When they’re unfolded like that the have a flat surface. 28 and a half inches across. Then, a total height of about 34 inches. That could change according to your needs. One long hinge from a master car holding it all together, and they fold and store real easily. You can just rewind that if you’re interested in that. JD might do a video on the saw horses coming up anyway. I’ll let you know if he does that. This is that Dual Shield punching in to a t-joint. You don’t have to do much manipulation at all, or you can do just a little bit of sideways oscillation of the torch. Got a lot of leeway there again. Depends on what you’re welding, how you settings are and everything, but just a straight up run set pretty hot works real good.
It lays down a nice, big fill it. Very minimal clean up required. It’s got a light slag coating, so a little bit more clean up maybe than if you were doing pulse spray mig or short circuit mig, but a lot less clean up than, say, stick welding. Imagine how many rod changers there would be if you were stick welding this whole project out, how much wasted pieces of stick rod and the time wasted in changing as opposed to just making a whole run without stopping. Dual Shield flux core is a super productive process, especially for a pretty heavy duty fabrication job like this.
Now it’s just a matter of moving it a couple more times to get easy access to all the welds. Because there is an overhead crane in this shop it makes sense just to go ahead and put it up on the saw horses and make all the welds you can and then maybe flip it one time and make the rest not really difficult to make overhead or vertical welds using Dual Shield. In fact, it’s one of the easier processes to switch from, say, vertical to overhead on. I really like these saw horses. They’re only 1/8th inch wall, probably two inch square tubing. They’re heavy duty. They stand up by themselves even when they’re folded up, and super useful as far as that nice, flat surface on the top if you want to rest your pair of channel locks or torpedo level or whatever, or a grinder without falling off. They’re stout, so they’ll be easy to throw on a truck to take on site somewhere.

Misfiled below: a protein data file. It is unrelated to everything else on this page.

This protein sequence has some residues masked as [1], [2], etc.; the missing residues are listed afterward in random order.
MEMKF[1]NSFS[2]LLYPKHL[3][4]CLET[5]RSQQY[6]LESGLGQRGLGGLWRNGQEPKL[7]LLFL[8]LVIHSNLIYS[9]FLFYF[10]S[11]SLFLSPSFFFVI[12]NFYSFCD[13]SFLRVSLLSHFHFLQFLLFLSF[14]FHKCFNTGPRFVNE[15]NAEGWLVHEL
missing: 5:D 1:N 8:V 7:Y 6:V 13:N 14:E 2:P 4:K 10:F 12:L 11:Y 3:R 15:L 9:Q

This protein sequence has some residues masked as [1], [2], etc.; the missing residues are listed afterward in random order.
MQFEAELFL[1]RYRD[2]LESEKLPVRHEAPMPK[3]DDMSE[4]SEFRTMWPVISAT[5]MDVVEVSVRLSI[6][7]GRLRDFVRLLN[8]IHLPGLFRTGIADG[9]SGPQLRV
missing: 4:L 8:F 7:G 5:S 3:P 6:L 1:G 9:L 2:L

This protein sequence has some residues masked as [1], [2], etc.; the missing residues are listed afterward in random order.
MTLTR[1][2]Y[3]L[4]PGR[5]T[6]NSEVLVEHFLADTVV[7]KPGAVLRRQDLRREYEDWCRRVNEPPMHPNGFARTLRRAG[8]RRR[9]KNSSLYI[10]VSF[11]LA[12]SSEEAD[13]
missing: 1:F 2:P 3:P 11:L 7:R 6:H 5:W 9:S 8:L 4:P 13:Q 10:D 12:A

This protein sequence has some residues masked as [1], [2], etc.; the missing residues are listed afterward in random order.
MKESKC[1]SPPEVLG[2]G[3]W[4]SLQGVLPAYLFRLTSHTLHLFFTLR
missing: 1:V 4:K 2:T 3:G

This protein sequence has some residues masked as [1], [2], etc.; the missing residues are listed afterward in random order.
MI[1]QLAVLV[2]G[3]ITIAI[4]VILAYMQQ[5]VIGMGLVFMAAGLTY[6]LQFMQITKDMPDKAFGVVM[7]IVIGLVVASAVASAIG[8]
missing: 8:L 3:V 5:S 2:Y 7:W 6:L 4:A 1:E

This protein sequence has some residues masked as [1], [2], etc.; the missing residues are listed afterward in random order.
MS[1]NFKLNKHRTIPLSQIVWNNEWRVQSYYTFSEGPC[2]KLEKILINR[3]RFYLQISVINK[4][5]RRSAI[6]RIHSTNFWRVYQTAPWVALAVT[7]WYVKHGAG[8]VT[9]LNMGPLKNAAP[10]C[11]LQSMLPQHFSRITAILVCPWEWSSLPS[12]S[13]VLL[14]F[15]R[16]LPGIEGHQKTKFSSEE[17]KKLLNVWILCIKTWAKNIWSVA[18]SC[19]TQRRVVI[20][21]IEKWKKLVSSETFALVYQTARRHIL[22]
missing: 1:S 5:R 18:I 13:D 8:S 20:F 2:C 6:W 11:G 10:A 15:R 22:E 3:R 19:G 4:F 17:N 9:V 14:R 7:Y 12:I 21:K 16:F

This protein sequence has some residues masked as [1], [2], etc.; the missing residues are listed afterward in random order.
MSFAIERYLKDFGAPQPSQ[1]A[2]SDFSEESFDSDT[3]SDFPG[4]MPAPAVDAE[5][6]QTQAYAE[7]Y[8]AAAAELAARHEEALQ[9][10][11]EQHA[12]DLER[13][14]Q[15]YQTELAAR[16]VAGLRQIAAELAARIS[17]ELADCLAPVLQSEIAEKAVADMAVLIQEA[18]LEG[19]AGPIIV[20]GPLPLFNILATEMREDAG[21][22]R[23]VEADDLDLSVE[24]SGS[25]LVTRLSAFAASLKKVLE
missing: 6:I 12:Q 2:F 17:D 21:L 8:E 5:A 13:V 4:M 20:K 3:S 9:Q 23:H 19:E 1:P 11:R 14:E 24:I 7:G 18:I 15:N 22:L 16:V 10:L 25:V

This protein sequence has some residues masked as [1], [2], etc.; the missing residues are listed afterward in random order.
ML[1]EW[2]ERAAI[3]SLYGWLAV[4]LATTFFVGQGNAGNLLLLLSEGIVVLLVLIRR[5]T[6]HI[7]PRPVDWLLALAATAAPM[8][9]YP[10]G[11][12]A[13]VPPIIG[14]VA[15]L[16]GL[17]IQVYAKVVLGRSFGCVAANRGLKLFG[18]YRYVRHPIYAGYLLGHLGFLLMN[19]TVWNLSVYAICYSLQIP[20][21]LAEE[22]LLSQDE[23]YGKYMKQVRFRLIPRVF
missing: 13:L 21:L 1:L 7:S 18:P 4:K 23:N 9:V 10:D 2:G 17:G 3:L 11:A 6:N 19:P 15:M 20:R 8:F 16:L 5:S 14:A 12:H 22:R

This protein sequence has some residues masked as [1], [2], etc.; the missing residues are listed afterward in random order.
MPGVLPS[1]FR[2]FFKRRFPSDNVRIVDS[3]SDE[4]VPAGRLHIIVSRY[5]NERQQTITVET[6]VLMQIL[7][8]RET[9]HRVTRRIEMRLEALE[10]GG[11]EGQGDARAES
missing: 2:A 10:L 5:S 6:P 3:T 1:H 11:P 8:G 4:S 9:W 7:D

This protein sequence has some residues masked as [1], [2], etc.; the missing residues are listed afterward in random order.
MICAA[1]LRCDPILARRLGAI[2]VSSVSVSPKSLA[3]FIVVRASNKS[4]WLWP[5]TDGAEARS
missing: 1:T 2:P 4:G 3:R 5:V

Incidentally this particular job, JD usually does his installations of this type of things, but this one’s just going to go on a truck and then he’s done with it. Like I said, this will be cut in half and made as just as straight as possible to make it as easy for the installers as possible. Now it’s ready for a whole lot of welding to be done. Maybe have to flip it one more time to get easy access to everything, but it’s got enough welds on it now that we’re flipping it wasn’t a danger. It’s just a matter of dragging those welds in there. You can do a slight pull, a slight push. Just depends on what’s more comfortable, changing the overhead. You don’t really do anything different, same settings work for vertical overhead, horizontal flat, and as long as you keep your stick out distance right and you got your settings set good, set it and forget it basically.
I’ll show the settings in just a second. It’s a good, hot process like I said. You just know you’re burning in with Dual Shield flux core. You got to really do something wrong, like have your polarity wrong or have your wire feed speed way out of wack, have the wrong gas, something like that. Very robust process. Using a little 256 power mig here. These are the settings that were pretty much used for the whole thing. 23.5, 23.6 volts, 370 inches of wire feed. These are the recommended settings for Dual Shield flux core, so using a little bit more wire feed speed, and only using these small 10 or 12 pound spools. The reason for that is that’s what he had on the shelf in 035 diameter. Because he uses those same spool sizes on this 210 MP machine, this one’s good for carrying on site in the field and using Dual Shield flux core.
Here doing a fill and cap on some pipe. It just knocked it out really quick, used a scratch start tig root, fill and cap with a Dual Shield flux core. If you’re in business for yourself I highly recommend if you haven’t tried it already Dual Shield Flux Core’s super productive process. It’ll make you money.
That seems like a pretty good stopping place for part one. In part two, there will be cutting with the Metabo six inch and a slitting wheel. We’ll show that. Then, also using plasma cam again to cut the flange pieces to bolted connections. We’ll show it all put together out in the lay down yard and then how it unbolts for delivery on the trailer. All right. Stay tuned for part two.